There’s currently no dictionary definition of a smart building, though we seem to be moving towards a shared understanding that for a building to be considered ‘smart’, it should use technology to deliver useful, consistent, user focused experiences as well as space and energy efficiencies. We can contrast this with ‘connected’ and ‘intelligent’ buildings,
Enterprises in the Nordic countries see the rollout of 5G mobile services, with their faster networking speeds, as a catalyst for the broader adoption of Internet of Things (IoT) solutions according to a new report published today by Information Services Group (ISG).
The increased focus on cybersecurity for smart buildings is being driven by the ever-growing number of networked IoT devices and the convergence of OT and IT security. The seamless interconnection of IoT devices makes smart buildings increasingly vulnerable and susceptible for cyber-attacks with expensive and destructive consequences.
When it comes to testing a cabling installation, there are essentially three choices–verification, qualification and certification. Verification is great for troubleshooting as it will tell you if your cabling is connected correctly and can help you find breaks, connectors and splices. Qualification lets you know if your cable under test will support a specific application, making it great for small moves, adds and changes or determining if an existing cable plant can support an application. But only certification will tell you if the cable plant fully meets industry standards – it’s the only test that measures across predefined ranges and compares the results to TIA, ISO and IEEE specifications to determine if a link is compliant with a specific category or class of cable and able to support the application. Certification is also what most cable manufacturers require for a warranty.
EdgeConneX has launched its newest facility in Buenos Aires, Argentina. According to EdgeConneX, global service providers and local organizations throughout the region will gain access to scalable data capacity with low-latency connectivity, critical content delivery solutions, and advanced cloud services previously unavailable in this region. The data center supports and provides local connectivity, peering, and internet exchange solutions from leading network providers, including Metrotel, Silica Networks, CenturyLink, and others. It also facilitates interconnection between multiple networks and other service provider customers.
With higher speeds comes increased sensitivity to more factors in the network, creating problems that earlier and slower networks could tolerate with little or no impact. But while continuous upgrades in technology have resulted in more dynamic and adapting networks today, the fundamental requirements for fiber performance remains mostly unchanged. Establishing and maintaining networks requires accurate testing of the fiber infrastructure to ensure it can handle the system’s performance requirements and keep it operational. There are a wide range of tools that can accomplish these tasks, but there is arguably no other single instrument more important for testing and maintaining fiber networks than the Optical Time Domain Reflectometer (OTDR).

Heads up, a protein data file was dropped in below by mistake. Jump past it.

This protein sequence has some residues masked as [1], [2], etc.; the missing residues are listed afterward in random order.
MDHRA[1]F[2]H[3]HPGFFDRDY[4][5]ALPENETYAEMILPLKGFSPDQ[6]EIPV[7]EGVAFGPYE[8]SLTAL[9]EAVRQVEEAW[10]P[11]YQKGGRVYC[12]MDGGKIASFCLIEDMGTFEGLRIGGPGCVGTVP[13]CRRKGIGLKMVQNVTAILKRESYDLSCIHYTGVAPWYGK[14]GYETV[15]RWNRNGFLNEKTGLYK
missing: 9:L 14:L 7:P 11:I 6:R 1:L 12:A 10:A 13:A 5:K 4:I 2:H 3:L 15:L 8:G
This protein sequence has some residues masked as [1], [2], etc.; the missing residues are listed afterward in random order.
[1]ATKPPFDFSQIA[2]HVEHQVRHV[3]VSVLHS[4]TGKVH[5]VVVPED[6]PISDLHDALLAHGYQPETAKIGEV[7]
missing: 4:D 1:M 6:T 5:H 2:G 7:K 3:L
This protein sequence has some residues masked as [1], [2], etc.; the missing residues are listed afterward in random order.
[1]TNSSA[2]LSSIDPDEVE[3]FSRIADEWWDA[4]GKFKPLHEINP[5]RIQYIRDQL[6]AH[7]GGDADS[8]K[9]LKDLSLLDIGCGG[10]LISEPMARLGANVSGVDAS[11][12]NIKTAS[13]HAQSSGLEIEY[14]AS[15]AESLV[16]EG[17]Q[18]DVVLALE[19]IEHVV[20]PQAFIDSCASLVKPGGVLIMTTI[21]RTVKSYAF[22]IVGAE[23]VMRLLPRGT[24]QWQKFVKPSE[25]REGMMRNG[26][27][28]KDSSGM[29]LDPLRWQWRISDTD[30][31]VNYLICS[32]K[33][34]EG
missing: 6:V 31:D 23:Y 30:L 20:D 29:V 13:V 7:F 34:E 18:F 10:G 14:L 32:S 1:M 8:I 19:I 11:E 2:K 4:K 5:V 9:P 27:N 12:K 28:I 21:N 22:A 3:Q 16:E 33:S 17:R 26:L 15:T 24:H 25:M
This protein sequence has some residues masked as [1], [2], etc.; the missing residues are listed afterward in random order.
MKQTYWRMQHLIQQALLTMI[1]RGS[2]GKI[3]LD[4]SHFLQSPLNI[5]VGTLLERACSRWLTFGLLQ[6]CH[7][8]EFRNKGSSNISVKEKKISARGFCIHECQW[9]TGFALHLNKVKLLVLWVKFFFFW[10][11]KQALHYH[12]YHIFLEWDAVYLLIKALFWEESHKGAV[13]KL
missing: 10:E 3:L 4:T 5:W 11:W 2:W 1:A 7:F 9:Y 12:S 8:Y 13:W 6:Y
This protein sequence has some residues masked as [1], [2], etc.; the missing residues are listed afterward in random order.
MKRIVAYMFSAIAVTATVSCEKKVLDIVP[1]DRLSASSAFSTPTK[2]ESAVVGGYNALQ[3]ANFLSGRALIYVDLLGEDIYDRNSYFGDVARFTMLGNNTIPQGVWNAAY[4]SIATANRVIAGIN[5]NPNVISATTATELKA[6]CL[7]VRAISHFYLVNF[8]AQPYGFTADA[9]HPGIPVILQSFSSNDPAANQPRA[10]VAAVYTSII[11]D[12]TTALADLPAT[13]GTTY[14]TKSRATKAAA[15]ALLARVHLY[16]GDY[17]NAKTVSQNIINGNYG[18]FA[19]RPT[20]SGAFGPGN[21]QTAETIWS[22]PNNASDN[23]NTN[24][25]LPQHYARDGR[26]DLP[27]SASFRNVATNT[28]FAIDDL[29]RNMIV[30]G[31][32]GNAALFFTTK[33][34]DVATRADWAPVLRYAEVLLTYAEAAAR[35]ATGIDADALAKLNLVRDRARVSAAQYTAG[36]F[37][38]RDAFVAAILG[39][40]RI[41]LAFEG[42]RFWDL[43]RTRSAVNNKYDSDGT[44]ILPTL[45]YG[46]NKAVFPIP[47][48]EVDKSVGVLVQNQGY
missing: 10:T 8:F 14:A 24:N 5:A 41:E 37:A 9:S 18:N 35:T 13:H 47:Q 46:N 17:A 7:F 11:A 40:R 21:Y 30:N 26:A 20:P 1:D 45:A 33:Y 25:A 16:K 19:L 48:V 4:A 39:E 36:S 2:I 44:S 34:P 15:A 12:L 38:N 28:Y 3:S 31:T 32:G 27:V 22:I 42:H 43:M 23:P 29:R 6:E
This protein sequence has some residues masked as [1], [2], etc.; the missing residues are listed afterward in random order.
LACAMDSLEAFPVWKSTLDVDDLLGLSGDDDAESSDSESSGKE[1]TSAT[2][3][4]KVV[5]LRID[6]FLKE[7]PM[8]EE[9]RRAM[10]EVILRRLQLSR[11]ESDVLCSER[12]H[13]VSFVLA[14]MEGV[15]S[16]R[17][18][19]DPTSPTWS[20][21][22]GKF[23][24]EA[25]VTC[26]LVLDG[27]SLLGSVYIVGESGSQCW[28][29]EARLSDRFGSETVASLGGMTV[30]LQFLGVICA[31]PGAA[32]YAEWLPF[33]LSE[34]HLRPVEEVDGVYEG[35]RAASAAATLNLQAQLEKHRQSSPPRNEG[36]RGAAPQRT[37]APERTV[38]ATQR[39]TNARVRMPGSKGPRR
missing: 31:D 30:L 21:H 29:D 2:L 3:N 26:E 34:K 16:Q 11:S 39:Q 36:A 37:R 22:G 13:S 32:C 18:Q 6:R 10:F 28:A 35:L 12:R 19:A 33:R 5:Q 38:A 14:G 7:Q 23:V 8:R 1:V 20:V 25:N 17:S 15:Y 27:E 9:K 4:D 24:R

As Smart Cities gain traction, there are some shining examples of possibility. However, 99% of the existing buildings in any city remain dumb. Addressing the intelligence level of the majority of buildings is the key to creating smart, clean, and human-centric urban environments. New solutions are evolving to address this problem. The smart building retrofit offering is evolving rapidly to serve the needs of all kinds of buildings. Approaching its 90th birthday, the Empire State Building in New York has been retrofitted with advanced technologies, achieving a 38% reduction in energy consumption. Younger buildings are registering significantly higher savings, with minimal installation costs, as retrofit technology is designed for common legacy systems.
White Paper: Increasing data traffic requires full spectral window usage in optical single-mode fiber cables
The optical fiber network infrastructures installed today will typically see four generations of transmission systems over the network’s expected lifetime. As recent history has shown, the amount of data traffic these networks will carry will increase dramatically and continuously. In order to cope with this increasing growth and anticipate the networks of tomorrow, a completely open spectral transmission window from 1260nm to 1625nm for data transmission and up to 1650nm for network monitoring is necessary in optical fiber cables.
Harsh environments require an IT network that will rise to the challenge. Siemon Ruggedized Infrastructure Solutions protect critical network connections from dust, moisture, industrial cleaning chemicals and vibration. Ruggedized infrastructure solutions are ideal for protecting valuable connections in laboratories, hospitals, food processing plants and other harsh environments.
The Ethernet Alliance has revealed outcomes from its latest High Speed Networking (HSN) Plugfest, which took place in April at the UNH Interoperability Lab. The Plugfest highlighted the key role multivendor interoperability plays in Ethernet’s continued success, with pass rates greater than 97%, consistent improvement over past events. Equipment capability ranged from 25 Gb/s to 400 Gb/s. 13 companies participated.